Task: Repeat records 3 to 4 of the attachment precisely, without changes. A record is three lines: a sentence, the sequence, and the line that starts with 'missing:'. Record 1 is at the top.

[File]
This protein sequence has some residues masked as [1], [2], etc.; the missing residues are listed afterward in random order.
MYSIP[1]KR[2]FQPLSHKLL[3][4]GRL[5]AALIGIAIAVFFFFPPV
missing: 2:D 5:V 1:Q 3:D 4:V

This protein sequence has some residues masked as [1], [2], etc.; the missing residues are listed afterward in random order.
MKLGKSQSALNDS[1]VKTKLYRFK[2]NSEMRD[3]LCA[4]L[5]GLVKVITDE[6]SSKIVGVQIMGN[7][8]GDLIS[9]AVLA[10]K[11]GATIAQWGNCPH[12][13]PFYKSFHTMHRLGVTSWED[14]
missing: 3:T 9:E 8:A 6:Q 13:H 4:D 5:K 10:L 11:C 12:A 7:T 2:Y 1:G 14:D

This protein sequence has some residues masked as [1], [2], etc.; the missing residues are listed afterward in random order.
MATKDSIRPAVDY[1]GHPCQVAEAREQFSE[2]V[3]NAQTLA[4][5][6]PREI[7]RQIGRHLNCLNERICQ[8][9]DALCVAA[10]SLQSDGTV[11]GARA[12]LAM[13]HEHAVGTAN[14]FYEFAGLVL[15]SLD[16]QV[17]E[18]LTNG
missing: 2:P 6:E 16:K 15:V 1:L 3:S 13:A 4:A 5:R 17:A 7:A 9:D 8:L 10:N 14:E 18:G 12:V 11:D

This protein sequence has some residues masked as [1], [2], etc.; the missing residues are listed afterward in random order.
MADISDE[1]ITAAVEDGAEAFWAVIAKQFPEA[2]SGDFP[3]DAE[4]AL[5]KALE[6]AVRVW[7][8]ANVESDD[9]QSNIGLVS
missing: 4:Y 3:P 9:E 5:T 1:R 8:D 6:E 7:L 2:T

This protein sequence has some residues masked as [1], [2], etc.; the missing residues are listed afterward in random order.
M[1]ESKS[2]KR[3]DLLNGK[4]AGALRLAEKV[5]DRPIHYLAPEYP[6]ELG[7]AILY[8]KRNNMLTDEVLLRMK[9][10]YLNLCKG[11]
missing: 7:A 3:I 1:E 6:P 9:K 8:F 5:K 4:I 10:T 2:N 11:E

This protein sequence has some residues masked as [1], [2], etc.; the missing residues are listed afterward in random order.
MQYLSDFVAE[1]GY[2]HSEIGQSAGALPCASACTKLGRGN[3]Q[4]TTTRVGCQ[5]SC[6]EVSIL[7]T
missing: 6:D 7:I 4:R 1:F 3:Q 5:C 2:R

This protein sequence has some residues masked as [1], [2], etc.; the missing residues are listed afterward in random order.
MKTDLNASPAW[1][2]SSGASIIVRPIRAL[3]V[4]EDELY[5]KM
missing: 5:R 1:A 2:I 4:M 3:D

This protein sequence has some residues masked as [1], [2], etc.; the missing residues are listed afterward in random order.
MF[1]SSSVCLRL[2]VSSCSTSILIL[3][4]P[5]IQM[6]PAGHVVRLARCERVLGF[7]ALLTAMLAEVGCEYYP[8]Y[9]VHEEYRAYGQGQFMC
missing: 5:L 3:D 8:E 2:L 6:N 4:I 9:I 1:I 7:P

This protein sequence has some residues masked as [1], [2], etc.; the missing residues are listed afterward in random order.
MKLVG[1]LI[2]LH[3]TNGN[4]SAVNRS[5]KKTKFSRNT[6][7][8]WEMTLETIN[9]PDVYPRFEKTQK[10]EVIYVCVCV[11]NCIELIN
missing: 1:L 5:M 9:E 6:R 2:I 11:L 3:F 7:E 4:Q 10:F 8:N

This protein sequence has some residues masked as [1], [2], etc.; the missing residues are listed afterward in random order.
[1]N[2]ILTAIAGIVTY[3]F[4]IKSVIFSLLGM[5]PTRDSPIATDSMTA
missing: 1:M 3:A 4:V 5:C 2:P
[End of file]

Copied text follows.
This protein sequence has some residues masked as [1], [2], etc.; the missing residues are listed afterward in random order.
MATKDSIRPAVDY[1]GHPCQVAEAREQFSE[2]V[3]NAQTLA[4][5][6]PREI[7]RQIGRHLNCLNERICQ[8][9]DALCVAA[10]SLQSDGTV[11]GARA[12]LAM[13]HEHAVGTAN[14]FYEFAGLVL[15]SLD[16]QV[17]E[18]LTNG
missing: 2:P 6:E 16:K 15:V 1:L 3:S 13:A 4:A 5:R 17:A 7:A 9:D 8:L 10:N 14:E 18:G 12:V 11:D

This protein sequence has some residues masked as [1], [2], etc.; the missing residues are listed afterward in random order.
MADISDE[1]ITAAVEDGAEAFWAVIAKQFPEA[2]SGDFP[3]DAE[4]AL[5]KALE[6]AVRVW[7][8]ANVESDD[9]QSNIGLVS
missing: 4:Y 3:P 9:E 5:T 1:R 8:D 6:E 7:L 2:T